We were at 9,000 feet, at three-o-clock in the morning, and it was cold. Today wasn’t a normal day in the same way Pikes Peak toll-way isn’t your normal highway. Today was Sunday, today was race day.

We finally passed the toll booth, and our own sort of race began, in pursuit of the best spot to watch the hill climb. Shortly after the toll booth, the dense forest gives way and the driver is presented with sheer drops on both sides of the highway. To the east dawn was beginning to break: It was a beautiful sight. Had the race not been held in that part of the year during which the days are longest, I would have missed the Sun as it rose out of Colorado Springs to bathe the valley before me in a glorious, hazy light.


Andy and I settled on a spot at roughly the half-way point between start and finish: Cove Creek, just below the tree line. There had been some construction going on nearby – an indication of a continuous campaign to pave more and more of the highway. Over the years, the highway had undergone a transformation from mostly dirt surfaces to pavement. It was only a couple years later that the highway was completely paved, and race times dropped to levels previously thought impossible.

Andy and I, requiring a flat, level surface about waist-high to make breakfast, converted one of those large, programmable road signs into our own kitchen counter.

“Andy, I’ve made Pikes Peak Pancakes!”

“What’s different about them?”

“They’re made on Pikes Peak!”

After what seemed like an eternity, the race began. I heard the unmistakable growl of American muscle growing louder, and then softer, and then louder again, and then closer and closer. We turned our gaze to the south, in expectation of something loud edging around the corner at any moment. Suddenly, the heavy roar died down just as we were expecting the car to come into view. The driver had simply slowed through the turn, and as soon as he was through, dropped it back into first and opened-up the throttle. A red Oldsmobile Super 88 charged towards us in a manner I can only describe as triumphant; it’s big-block V8 righteously pulling itself up a mountain as equally and as quintessentially American.

After a progression of a dozen mustangs, an old Volvo, and a Studebaker, the rally classes began. Trusting the soundness of the vehicles in the Time Attack class a little more, I ventured closer to the track, to an extent with which most people would be uncomfortable: standing a mere two feet from the apex of our selected corner.


The race had been going-on for about two hours, and was drawing to a close. All that was left was the high-performance, aptly-named “Unlimited” class, in which the fastest drivers with the most outrageous vehicles would try to break Nobuhiro Tajima’s then-intact record of ten minutes and one and a half seconds. One would expect this to be the loudest portion of the race, but the chatter of helicopters filming potentially record-breaking attempts drowned-out any engine noise from the competitors’ vehicles. Andy and I switched our viewing post again, heading back to the other side of the course. Mistakenly, we picked a spot near the exit of the corner – that point at which the driver ventures furthest to the outside of the corner when accelerating out of the turn. While we were never in any real danger, it was frightening: the more professional and confident a driver is, the more he or she will push the car further and further, trying to get as close to the limit as is humanly possible.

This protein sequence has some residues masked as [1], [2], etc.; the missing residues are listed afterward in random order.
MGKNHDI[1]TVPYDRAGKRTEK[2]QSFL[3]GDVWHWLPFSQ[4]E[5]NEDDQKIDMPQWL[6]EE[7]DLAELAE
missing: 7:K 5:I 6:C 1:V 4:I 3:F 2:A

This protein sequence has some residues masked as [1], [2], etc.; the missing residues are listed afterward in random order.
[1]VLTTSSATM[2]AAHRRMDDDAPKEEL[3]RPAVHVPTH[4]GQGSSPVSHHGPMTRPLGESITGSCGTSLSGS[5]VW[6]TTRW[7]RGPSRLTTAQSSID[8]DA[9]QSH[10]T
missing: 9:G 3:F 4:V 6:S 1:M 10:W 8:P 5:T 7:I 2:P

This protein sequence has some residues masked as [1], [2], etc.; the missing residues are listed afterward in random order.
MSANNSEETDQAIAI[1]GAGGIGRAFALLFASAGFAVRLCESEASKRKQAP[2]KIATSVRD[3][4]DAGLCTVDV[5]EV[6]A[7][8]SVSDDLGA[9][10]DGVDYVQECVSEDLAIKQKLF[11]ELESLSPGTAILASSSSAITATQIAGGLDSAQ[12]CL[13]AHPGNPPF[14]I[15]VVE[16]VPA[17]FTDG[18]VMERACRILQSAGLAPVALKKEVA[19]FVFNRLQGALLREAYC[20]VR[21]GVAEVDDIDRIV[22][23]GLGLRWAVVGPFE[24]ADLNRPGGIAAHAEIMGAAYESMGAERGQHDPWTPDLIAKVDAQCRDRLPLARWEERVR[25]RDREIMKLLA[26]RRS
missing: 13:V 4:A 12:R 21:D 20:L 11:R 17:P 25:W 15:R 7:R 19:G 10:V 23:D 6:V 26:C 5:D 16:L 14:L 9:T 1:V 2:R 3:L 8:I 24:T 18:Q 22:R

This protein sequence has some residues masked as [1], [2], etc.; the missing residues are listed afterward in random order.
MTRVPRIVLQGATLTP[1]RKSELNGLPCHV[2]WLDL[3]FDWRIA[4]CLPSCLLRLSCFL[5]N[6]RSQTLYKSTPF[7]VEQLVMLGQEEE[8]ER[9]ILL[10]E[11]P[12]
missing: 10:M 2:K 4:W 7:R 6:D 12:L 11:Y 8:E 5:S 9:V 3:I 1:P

From my vantage point, I could see the Unlimited Class vehicles creep into the middle of the turn at a very low speed. They appeared very lazy, and non-threatening. And then, instantly, the driver would make a determined snap back towards the straight. It’s only then that you understand the true meaning of “zero to sixty in less than two seconds.” It’s all very objective and proper to put figures on some measure of performance, but it doesn’t mean anything until you actually witness a car that appears stationary at one moment, is heading directly for you at 90 miles-per-hour in the next, and then pulls away from you just as you think you’re about to become a victim in some widely-publicized tragedy. There was no doubt in my mind that I beheld the fastest point-to-point vehicles that our current technology would allow for.

That day, no one broke the ten-minute mark. Many spectators said “well, maybe next year,” and nobody else gave it much more thought. The race was great in itself and everyone, from the lowly spectators like Andy and I to the seasoned competitors, enjoyed themselves. In the end, it was all about the fans. However corny that might sound, it was an accurate assessment reinforced by the driver’s parade back down the mountain. What had been a quick, evenly-spaced ascent turned into a slow, congested descent. Drivers greeted fans along the course, exchanging sentiments about the merits of the race itself.

The Pikes Peak International Hill Climb is unlike any other motorsport event in the nation. It’s an oddity in that it’s more popular in other countries than it is within the United States. Anyone can enter the race – provided they fork over the entry fee and that their vehicles meet certain safety requirements. Fans can get closer than any lawyer would advise to develop a closer relationship with the competitors and a deeper appreciation of motorsport: An individual endeavor to push the boundaries of human and mechanical ability.